Gaming Today Reviews Final Fantasy Tactics: War of the Lions
Final Fantasy Tactic: The War of the Lions
System: Sony PSP
Rated: T for Teen
There are some classic games that deserve consideration for rebirth. Asking Final Fantasy fans in recent years which games resonated most strongly with them and in many cases you’d be greeted by two answers from the majority: Final Fantasy VII and Final Fantasy Tactics. While Square has remained elusive and evasive on the subject of reintroducing FF VII to the masses on a new console, it has systematically re-released every other classic Final Fantasy game on more than one gaming platform to capitalize and re-capitalize its coffers. Final Fantasy I-VI have all made new appearances on the Playstation, Nintendo GBA and DS and lately on the Sony PSP.
Final Fantasy Tactics, now renamed with a subtitle: The War of the Lions is but the latest in the series to receive the port treatment for modern systems. Originally released for the Playstation (and actually still playable on backward compatible PS2 and PS3 systems), this version makes its way to the handheld world on the PSP with just a few enhancements. While Final Fantasy III made waves on the DS earlier this year with its recreation and updating, this is mostly a simple port of the popular tactical RPG.
Tactics and its gameplay evolved from the job and class system of early Final Fantasy games, but unlike the traditional turn based RPG that the series has grown away from, the Tactics games instead focus on turn-based tactical combat with the slightest hint of plot and story through a mission based structure.
Players assume the role of the youngest member of a noble family in the world of Ivalice. Final Fantasy fans might recognize Ivalice as the setting for the latest PS2 Final Fantasy and while this was the first game to feature the setting there is not a whole lot to ties the two representations together. Tactics is a historical drama that plays out through flashbacks and eventually introduces a fairly simple interweaving of politics and feudal warfare. Sure there is a princess involved, a holy war and a war of succession but the fantasy trappings themselves are nothing new or unexpected.
What makes Final Fantasy Tactics stand out against some of the other Strategy RPGs of its day like Tactics Ogre is the cartoony characters, familiar Final Fantasy job roles and approachable mechanics. So much of the game relies on planning your tactics in a methodical way only to have to be flexible enough to change once the computer artificial intelligence knee caps you unexpectedly mid-plan. This difficulty to plan and assess is good. The combats are often quite challenging and require players to select the correct team to deploy without always knowing the forces you are set against.
Tactics has made the transition from Playstation to PSP very smoothly. The control scheme is naturally mapped and if its possible feels to work better on the hand held than it did on the original controller. The graphics are crisp and clean but not noticeably enhanced in any real way. Sprites are maintained instead of 3D models and Square-Enix simply reoriented the game and its menu system for the landscape screen of the PSP.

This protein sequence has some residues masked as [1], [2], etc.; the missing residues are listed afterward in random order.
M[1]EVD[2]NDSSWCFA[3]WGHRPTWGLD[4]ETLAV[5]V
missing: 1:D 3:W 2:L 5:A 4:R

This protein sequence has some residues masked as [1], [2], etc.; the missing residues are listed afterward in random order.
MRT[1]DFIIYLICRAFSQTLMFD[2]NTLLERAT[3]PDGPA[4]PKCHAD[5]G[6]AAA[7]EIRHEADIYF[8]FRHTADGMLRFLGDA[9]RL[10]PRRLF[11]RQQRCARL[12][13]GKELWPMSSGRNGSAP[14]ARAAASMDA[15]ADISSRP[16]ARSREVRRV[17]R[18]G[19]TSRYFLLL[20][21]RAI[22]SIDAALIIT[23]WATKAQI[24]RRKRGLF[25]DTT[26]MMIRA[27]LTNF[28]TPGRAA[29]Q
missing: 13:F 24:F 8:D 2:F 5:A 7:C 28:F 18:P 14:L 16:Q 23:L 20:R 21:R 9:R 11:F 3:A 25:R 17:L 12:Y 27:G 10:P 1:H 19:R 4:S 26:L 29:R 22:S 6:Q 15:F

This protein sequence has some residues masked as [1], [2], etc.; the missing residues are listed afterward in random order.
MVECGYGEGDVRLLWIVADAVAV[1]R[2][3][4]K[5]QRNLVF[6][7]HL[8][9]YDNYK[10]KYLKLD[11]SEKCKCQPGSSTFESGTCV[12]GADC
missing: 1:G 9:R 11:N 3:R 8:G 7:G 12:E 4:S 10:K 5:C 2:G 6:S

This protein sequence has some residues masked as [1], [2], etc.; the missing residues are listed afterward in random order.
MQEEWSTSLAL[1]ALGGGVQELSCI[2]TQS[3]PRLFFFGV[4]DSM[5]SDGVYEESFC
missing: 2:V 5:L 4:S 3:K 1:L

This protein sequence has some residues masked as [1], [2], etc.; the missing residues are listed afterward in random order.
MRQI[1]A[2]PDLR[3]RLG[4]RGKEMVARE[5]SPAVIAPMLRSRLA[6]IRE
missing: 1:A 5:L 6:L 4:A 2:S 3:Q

The only real difference between this title and its original version is the updating/replacement of the crude CG movies with beautiful woodcut cel-shaded style 3D animation that mirrors the character designs and art from the game’s manual. Additionally the creators inserted a few characters and references that are meant to tie this game to the overall world of Ivalice by including some characters from Final Fantasy XII. New weapons, equipment and an expansion of the game’s team character limit in many battles really has little impact on the overall product.
Fans of Final Fantasy Tactic or Strategy RPGs in general should investigate picking up a copy of this title if they have a PSP handy. Initially I questioned the concept of moving a game that essentially requires long sessions to complete missions on a system with a short battery life and the game lacks any functionality to warn players that the power is about to go out. While the translation leave me with no doubt of the fun of playing while mobile the platforms inherit flaws are still a concern. Those who get sucked in will find the game rewarding, but be sure to plug in and avoid gaming on the go without considering the power issues.
When compared with other games of the same age Final Fantasy Tactics is a strong performer, only newer games like Disgaea 2 look better and this game was published in 1998 originally.
The addition of fully voiced cut-scenes and a pleasing soundtrack that does not grate over long play sessions is a very good thing.
Final Fantasy Tactics is a good representation of the Strategy RPG genre. It features simple menus and works surprisingly bell on the PSP.
Replay Value: 8
The number of missions, job classes and character options means that those who enjoy the strategy elements of Tactics should find many ways to amuse themselves over and over again.
Final Fantasy Tactics is a simple game with great depth and a good example of the strategy RPG genre. There is a reason it is so beloved by players and this PSP remake is worth picking up.